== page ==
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Ewe may have developed callouses that are applying pressure to the softer and more sensitive tissue beneath - instead of softer tissues at the heel changing shape to cushion and spread the pressure, the hard and relatively inflexible callouses could be pressing into the deeper heel tissue.Warning - I am not a foot scientist - see your quack about it.
The blister may have to do with your shoes, for one. Make sure that they fit properly and that you have them tied snugly all along the foot (though not enough to cut off circulation).As for the achey foot, you may have bruised the bone in your heel a bit. This can definitely happen when you start to walk a lot. Be careful when your on your mill not to slam down your heel. Walk like you're trying to be silent and sneak up on someone, putting your foot down gently on the heel and rolling forward onto your toe each time.I also suggest getting some good shoe inserts with the jelly stuff in the heel part. There are also some good padded athletic socks you can where. I love Thorlo brand, but I don't know if they're available where you are.
Neil do you have air cushioned heals? like Nikeair trainers?
No Neil they are definately not, because the pedal bone normally compresses the tissue on the base of the foot. With these shoes it tries to punch a hole through the skin causing serious damage over long term use. Think about the difference in compression and tearing forces as the bone tries to go down into the air pocket while the surrounding foot area is supported.So might be worth experimenting with different trainers NeilAndrew
so it's the thick callus on the outside of neil's foot that is sore? explain the nerve innervation to that structure (the callus) sensing that rubbing>>there ain't none as i know it, the sensory nerves are much deeper inside
Go to a specialist shoe store and get them to 'map your step' (if we have it here in the backwash of the world you are bound to have something similar) Then look at inserts for your trainers (sneakers, tackies - whatever you call them) You can get ones that encourage you to step 'correctly'.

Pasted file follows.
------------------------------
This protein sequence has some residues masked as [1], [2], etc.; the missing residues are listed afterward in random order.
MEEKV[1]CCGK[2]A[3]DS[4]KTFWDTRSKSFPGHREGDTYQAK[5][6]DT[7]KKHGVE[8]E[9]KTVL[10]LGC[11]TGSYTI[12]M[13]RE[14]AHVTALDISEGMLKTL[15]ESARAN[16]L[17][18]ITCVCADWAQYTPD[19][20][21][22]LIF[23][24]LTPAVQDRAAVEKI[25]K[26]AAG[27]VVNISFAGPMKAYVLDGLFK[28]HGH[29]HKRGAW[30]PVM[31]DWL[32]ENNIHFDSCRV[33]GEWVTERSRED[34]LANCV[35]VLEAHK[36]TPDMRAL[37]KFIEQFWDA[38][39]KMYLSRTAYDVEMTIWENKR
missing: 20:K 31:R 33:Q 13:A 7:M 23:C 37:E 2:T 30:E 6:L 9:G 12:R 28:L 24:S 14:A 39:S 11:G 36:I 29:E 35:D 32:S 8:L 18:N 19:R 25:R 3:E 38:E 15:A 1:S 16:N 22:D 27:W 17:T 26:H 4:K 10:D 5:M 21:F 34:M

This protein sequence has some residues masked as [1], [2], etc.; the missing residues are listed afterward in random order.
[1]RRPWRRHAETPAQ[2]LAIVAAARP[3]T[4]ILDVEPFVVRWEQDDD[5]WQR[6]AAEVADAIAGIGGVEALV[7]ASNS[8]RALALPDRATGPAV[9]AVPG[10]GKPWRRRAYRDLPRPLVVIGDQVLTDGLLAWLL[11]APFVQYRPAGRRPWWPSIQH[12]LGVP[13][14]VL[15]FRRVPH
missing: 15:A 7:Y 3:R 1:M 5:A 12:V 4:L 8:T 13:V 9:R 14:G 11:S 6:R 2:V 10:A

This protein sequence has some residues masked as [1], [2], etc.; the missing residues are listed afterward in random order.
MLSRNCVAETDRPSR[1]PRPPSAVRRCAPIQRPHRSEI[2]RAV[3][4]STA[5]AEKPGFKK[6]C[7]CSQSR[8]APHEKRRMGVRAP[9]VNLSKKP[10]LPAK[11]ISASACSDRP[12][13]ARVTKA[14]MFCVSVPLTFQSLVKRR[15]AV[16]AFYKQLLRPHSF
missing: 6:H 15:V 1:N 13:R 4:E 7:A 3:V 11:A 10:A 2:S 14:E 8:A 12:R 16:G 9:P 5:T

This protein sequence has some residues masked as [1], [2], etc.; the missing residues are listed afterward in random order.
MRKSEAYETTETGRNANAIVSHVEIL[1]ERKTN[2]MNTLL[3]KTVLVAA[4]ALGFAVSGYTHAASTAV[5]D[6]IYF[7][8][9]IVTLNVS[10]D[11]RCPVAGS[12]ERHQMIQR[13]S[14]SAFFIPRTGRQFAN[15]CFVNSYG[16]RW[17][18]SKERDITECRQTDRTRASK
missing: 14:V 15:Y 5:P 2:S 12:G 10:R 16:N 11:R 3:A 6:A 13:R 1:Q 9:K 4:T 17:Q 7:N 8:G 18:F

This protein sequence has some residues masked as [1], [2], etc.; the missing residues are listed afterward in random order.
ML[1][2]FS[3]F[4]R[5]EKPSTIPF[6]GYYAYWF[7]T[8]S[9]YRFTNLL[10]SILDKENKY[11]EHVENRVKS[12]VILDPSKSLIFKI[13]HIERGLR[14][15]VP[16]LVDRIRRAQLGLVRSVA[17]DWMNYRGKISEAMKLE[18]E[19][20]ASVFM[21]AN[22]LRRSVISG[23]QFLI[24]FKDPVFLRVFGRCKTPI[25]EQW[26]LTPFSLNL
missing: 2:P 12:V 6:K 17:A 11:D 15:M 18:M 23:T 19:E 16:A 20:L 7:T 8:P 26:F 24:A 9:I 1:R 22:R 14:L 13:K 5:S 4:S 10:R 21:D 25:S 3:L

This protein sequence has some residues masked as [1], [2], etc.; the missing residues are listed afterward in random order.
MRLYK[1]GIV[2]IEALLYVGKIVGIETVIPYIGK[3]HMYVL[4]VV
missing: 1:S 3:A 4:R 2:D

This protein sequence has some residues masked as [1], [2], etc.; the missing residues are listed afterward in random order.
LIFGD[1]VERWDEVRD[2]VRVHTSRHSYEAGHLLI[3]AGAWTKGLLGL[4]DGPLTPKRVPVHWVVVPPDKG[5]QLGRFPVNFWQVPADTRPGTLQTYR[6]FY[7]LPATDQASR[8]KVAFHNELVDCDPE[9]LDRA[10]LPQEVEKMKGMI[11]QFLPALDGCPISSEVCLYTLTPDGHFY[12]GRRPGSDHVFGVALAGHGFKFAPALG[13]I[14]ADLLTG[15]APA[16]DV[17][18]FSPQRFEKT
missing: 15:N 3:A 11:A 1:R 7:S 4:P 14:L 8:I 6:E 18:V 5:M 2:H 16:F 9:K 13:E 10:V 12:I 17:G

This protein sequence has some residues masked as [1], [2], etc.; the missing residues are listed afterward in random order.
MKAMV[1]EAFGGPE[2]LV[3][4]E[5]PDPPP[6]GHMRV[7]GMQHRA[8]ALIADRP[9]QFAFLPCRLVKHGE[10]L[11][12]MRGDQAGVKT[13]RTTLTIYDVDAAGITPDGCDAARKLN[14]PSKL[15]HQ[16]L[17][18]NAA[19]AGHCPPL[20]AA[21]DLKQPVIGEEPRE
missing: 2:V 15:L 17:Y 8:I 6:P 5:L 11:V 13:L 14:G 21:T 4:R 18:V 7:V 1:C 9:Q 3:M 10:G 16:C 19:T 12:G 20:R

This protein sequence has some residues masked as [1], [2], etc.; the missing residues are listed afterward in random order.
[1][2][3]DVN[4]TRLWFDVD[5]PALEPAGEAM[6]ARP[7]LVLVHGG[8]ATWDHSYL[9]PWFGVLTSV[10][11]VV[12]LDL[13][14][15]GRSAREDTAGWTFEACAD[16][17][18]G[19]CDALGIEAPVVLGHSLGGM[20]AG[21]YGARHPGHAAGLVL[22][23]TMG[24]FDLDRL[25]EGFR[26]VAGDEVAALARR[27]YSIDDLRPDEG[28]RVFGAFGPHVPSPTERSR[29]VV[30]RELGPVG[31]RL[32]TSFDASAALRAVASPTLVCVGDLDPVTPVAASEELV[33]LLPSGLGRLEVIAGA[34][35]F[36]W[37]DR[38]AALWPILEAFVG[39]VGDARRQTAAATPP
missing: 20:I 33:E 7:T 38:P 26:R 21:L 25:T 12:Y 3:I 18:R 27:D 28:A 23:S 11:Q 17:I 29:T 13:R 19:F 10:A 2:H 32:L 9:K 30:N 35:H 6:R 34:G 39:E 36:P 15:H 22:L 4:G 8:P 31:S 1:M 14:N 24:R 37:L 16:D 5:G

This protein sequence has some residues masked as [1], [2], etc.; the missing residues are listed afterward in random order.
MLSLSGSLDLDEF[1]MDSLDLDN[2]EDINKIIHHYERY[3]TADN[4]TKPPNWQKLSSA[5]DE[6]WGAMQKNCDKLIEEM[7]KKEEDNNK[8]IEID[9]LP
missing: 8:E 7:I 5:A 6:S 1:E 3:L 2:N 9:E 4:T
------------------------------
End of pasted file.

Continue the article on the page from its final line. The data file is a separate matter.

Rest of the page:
Pain at a bony location in the body, associated with increased activity about that bony location, should be thought of as having to do with the structures associated with activity. The one comes to mind would be the tendon inserting onto that bone, coming from the muscle involved with that activity.Muscles involved with greater then common activities tend to develop greater resting tone which means that they not fully relax during non-activity time. This condition sends signals of abnormality to the tendon, more so to the point of insertion on the bone where sense organs are located, and cause a condition that is remarkably similar to inflammation.The condition therefore will respond to anti-inflammatories but the cure lies in undoing the abnormal increase in tone. stretching is the answer. As the Achilles tendon comprises tendon tissue from multiple muscles, some which originate above the knee joint and some from below, stretching will have to be done in one of two ways, depending which muscle is the culprit or will have to be done in two ways (two different stretches) so as to get the right muscle without knowing which one(s) are involved: stretch the calf with the knee bent and stretch the calf with the knee straight. Hanging the heel of the sidewalk while supporting oneself on the lamppost is probably the easier thing to do but one could always go see a xyzpractor who'll take your money and might not get it right.More elaborate workout of this idea can be found on a knol posted in google knol http://knol.google.com/k/bert-van-wijck/pain/1mbtdoacyaukm/2?locale=en#